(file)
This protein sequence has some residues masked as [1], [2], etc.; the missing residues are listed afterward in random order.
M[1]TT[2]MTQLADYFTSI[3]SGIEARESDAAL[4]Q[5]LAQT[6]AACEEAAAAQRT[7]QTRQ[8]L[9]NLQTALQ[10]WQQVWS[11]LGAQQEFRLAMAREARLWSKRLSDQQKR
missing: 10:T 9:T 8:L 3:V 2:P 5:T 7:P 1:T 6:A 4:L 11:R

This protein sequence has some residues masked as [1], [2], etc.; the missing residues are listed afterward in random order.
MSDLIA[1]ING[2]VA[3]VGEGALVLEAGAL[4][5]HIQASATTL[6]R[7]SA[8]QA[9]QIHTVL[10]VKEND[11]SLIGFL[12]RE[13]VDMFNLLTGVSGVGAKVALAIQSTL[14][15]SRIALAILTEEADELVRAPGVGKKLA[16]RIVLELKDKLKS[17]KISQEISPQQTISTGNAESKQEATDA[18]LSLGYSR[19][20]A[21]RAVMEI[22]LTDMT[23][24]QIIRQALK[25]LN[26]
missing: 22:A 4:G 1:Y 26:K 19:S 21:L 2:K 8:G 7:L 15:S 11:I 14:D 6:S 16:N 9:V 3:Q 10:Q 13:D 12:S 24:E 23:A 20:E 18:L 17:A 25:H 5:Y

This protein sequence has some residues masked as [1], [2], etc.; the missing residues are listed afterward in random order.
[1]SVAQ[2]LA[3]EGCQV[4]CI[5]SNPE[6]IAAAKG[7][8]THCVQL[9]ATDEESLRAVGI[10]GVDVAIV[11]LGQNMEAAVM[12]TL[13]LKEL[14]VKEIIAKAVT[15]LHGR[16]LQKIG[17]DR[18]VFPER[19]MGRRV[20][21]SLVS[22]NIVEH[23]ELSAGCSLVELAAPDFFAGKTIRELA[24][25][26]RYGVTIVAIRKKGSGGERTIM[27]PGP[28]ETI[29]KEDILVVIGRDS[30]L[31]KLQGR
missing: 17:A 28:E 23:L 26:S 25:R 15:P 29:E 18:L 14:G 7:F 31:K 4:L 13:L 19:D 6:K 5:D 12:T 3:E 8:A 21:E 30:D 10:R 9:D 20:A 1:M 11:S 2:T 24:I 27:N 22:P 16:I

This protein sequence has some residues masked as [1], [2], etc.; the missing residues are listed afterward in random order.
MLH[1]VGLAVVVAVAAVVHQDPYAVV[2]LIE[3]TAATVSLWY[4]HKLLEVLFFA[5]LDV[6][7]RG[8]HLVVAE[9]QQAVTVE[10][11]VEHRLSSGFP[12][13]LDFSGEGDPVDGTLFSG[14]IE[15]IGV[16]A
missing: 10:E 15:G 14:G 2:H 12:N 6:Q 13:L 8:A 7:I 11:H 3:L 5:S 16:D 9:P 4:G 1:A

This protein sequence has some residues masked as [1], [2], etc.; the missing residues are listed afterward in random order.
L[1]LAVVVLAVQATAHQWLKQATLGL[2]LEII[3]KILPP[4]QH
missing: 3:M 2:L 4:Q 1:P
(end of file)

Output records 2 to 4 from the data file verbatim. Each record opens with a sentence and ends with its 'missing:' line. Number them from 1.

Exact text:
This protein sequence has some residues masked as [1], [2], etc.; the missing residues are listed afterward in random order.
MSDLIA[1]ING[2]VA[3]VGEGALVLEAGAL[4][5]HIQASATTL[6]R[7]SA[8]QA[9]QIHTVL[10]VKEND[11]SLIGFL[12]RE[13]VDMFNLLTGVSGVGAKVALAIQSTL[14][15]SRIALAILTEEADELVRAPGVGKKLA[16]RIVLELKDKLKS[17]KISQEISPQQTISTGNAESKQEATDA[18]LSLGYSR[19][20]A[21]RAVMEI[22]LTDMT[23][24]QIIRQALK[25]LN[26]
missing: 22:A 4:G 1:Y 26:K 19:S 21:L 2:K 8:G 7:L 15:S 11:I 14:D 6:S 16:N 9:V 3:Q 10:Q 13:D 12:S 24:E 23:A 20:E 18:L 17:A 25:H 5:Y

This protein sequence has some residues masked as [1], [2], etc.; the missing residues are listed afterward in random order.
[1]SVAQ[2]LA[3]EGCQV[4]CI[5]SNPE[6]IAAAKG[7][8]THCVQL[9]ATDEESLRAVGI[10]GVDVAIV[11]LGQNMEAAVM[12]TL[13]LKEL[14]VKEIIAKAVT[15]LHGR[16]LQKIG[17]DR[18]VFPER[19]MGRRV[20][21]SLVS[22]NIVEH[23]ELSAGCSLVELAAPDFFAGKTIRELA[24][25][26]RYGVTIVAIRKKGSGGERTIM[27]PGP[28]ETI[29]KEDILVVIGRDS[30]L[31]KLQGR
missing: 17:A 28:E 23:L 26:S 25:R 15:P 29:E 18:L 14:G 7:F 31:K 4:L 13:L 19:D 6:K 5:D 12:T 3:E 8:A 21:E 30:D 10:R 9:D 20:A 1:M 11:S 2:T 24:I 27:N 22:P 16:I

This protein sequence has some residues masked as [1], [2], etc.; the missing residues are listed afterward in random order.
MLH[1]VGLAVVVAVAAVVHQDPYAVV[2]LIE[3]TAATVSLWY[4]HKLLEVLFFA[5]LDV[6][7]RG[8]HLVVAE[9]QQAVTVE[10][11]VEHRLSSGFP[12][13]LDFSGEGDPVDGTLFSG[14]IE[15]IGV[16]A
missing: 10:E 15:G 14:G 2:H 12:N 6:Q 13:L 8:A 7:I 11:H 3:L 5:S 16:D 9:P 4:G 1:A